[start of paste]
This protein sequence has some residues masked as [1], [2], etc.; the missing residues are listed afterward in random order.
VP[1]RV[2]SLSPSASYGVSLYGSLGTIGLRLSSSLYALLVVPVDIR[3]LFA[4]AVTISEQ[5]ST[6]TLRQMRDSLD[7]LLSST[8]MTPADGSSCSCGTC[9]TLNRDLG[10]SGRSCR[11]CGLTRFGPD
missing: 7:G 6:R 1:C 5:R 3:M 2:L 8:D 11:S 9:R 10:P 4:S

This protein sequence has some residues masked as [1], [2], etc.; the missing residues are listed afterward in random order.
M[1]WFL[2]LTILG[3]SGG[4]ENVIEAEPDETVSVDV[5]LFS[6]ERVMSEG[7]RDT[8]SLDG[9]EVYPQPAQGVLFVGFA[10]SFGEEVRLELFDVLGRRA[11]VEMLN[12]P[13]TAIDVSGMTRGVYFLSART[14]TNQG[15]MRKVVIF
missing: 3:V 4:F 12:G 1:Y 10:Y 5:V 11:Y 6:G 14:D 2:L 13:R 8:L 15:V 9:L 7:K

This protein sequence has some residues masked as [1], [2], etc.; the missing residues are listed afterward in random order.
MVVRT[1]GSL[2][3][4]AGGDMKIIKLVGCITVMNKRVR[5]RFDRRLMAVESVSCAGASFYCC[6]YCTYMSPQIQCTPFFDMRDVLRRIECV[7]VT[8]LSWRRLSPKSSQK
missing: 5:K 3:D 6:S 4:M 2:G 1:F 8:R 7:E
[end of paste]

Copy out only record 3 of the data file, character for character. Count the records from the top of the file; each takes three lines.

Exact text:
This protein sequence has some residues masked as [1], [2], etc.; the missing residues are listed afterward in random order.
MVVRT[1]GSL[2][3][4]AGGDMKIIKLVGCITVMNKRVR[5]RFDRRLMAVESVSCAGASFYCC[6]YCTYMSPQIQCTPFFDMRDVLRRIECV[7]VT[8]LSWRRLSPKSSQK
missing: 5:K 3:D 6:S 4:M 2:G 1:F 8:R 7:E